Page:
Lineup Member Similarity Effects on Children's Eyewitness Identification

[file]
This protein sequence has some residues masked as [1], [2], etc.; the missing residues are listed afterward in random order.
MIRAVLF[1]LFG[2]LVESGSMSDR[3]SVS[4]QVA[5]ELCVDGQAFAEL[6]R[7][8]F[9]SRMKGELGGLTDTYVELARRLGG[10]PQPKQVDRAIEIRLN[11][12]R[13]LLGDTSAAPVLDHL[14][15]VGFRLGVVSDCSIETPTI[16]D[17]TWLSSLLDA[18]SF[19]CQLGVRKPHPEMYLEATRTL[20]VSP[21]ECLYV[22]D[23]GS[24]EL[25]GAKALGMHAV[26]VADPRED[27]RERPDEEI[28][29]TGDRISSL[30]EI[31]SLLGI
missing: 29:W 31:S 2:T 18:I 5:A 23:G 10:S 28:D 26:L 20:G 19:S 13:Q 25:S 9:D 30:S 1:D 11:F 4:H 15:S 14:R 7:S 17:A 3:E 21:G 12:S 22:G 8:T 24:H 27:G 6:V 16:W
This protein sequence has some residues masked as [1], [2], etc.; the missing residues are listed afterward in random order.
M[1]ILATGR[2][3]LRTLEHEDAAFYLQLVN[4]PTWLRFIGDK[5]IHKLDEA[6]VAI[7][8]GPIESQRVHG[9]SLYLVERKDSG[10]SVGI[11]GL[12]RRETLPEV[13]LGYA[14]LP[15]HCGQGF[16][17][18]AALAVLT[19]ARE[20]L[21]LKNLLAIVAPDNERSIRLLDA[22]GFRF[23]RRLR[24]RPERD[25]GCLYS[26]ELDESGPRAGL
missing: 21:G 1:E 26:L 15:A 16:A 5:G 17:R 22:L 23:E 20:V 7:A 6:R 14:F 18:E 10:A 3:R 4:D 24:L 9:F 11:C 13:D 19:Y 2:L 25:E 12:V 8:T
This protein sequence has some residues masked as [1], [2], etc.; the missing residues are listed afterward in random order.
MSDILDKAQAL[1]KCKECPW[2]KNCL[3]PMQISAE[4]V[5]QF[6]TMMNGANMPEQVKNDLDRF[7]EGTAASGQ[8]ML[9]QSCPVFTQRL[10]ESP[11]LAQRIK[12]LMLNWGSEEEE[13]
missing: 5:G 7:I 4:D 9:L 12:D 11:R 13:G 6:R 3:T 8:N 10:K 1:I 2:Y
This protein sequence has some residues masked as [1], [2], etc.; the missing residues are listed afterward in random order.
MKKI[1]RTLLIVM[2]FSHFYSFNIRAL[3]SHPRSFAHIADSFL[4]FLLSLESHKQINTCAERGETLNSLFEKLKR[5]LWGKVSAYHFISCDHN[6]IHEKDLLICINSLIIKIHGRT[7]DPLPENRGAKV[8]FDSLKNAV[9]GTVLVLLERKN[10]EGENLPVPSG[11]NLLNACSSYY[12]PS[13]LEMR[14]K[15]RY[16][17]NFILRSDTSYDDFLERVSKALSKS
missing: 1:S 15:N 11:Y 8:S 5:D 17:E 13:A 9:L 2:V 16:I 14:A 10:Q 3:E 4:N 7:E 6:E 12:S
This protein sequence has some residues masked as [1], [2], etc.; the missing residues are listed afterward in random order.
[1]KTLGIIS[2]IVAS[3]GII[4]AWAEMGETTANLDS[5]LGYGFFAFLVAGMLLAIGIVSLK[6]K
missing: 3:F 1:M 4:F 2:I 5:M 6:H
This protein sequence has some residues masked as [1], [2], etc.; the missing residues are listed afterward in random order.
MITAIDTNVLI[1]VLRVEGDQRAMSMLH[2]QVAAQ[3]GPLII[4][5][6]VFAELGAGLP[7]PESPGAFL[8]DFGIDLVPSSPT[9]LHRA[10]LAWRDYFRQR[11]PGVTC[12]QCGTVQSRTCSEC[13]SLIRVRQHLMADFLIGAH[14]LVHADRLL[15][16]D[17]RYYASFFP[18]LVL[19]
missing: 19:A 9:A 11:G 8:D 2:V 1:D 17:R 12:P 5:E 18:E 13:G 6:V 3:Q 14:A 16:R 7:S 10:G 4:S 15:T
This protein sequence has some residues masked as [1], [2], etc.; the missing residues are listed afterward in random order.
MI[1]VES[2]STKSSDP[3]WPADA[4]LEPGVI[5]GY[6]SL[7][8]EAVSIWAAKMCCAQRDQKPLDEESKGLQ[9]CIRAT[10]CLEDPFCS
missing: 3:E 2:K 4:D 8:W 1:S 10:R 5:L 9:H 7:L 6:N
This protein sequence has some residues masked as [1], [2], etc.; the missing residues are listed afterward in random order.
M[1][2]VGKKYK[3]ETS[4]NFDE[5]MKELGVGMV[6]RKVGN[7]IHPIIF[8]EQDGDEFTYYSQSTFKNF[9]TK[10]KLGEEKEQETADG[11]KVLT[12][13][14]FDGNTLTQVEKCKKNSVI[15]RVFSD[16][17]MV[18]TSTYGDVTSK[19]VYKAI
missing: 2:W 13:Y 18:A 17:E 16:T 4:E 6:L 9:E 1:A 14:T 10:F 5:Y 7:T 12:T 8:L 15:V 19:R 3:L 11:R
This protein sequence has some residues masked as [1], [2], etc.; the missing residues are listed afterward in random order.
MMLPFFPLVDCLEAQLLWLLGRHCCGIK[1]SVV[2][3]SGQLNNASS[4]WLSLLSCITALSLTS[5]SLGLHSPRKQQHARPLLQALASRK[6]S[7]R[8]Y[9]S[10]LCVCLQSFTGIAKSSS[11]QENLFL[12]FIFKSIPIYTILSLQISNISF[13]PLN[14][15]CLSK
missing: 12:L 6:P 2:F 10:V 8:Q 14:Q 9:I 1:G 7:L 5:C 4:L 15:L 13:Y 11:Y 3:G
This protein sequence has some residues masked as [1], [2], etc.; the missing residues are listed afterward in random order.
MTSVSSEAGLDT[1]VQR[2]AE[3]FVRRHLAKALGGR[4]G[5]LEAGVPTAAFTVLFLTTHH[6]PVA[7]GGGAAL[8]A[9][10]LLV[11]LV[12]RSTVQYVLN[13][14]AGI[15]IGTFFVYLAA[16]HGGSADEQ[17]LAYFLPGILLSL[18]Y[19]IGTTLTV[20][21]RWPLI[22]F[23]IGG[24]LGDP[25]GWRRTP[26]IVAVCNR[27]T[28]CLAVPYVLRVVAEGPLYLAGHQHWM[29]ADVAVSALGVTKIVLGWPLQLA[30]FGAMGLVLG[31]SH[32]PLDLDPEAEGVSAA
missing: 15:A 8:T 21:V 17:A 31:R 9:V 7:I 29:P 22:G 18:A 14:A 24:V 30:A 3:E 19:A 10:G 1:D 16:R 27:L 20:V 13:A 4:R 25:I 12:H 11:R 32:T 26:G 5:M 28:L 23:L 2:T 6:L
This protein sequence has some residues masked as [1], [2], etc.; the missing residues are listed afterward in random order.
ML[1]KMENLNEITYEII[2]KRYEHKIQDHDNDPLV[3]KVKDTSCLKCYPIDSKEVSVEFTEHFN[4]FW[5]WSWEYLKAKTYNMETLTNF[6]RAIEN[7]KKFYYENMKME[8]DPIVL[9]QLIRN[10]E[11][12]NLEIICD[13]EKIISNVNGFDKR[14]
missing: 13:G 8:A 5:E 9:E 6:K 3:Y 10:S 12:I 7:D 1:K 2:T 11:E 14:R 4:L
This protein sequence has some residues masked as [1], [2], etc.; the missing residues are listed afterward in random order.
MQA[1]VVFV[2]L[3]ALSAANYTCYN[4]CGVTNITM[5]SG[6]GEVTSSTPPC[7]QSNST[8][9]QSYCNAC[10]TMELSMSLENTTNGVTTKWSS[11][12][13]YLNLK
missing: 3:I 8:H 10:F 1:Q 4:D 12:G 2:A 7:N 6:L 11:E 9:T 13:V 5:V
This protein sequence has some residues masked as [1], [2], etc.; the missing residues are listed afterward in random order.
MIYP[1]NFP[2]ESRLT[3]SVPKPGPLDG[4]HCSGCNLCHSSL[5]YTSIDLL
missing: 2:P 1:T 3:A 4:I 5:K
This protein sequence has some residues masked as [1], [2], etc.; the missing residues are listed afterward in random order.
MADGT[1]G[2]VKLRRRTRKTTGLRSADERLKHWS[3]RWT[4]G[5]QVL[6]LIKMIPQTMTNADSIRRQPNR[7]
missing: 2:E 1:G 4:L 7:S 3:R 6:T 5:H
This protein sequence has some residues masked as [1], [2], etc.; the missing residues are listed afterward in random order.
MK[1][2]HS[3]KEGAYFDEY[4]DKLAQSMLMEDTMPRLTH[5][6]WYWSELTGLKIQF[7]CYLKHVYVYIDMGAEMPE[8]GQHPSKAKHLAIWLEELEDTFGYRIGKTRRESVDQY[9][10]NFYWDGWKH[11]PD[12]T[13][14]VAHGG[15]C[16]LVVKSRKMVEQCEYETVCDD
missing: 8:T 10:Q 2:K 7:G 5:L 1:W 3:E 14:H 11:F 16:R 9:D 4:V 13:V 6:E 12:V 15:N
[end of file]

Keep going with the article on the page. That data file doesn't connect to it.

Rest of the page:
To date, research investigating the similarity among lineup members has focused on adult eyewitnesses. In the present research, children made identifications from lineups containing members of lower or higher similarity to a target person. In Experiment 1, following a live interaction, children's (6–14 years) correct identification rate was reduced in higher-similarity relative to lower-similarity lineups. In Experiment 2, children (6–12 years) and adults watched a video containing a target person. Again, higher-similarity lineup members reduced children's correct identifications; however, similarity had no effect on adults' correct identification rate. Although children benefited from lower-similarity lineups when the target was present, lower-similarity lineups generally increased misidentifications of an innocent suspect when the target was absent. Thus, increasing similarity in lineups for children had a cost on target-present lineups and a benefit on target-absent lineups. Copyright © 2014 John Wiley & Sons, Ltd.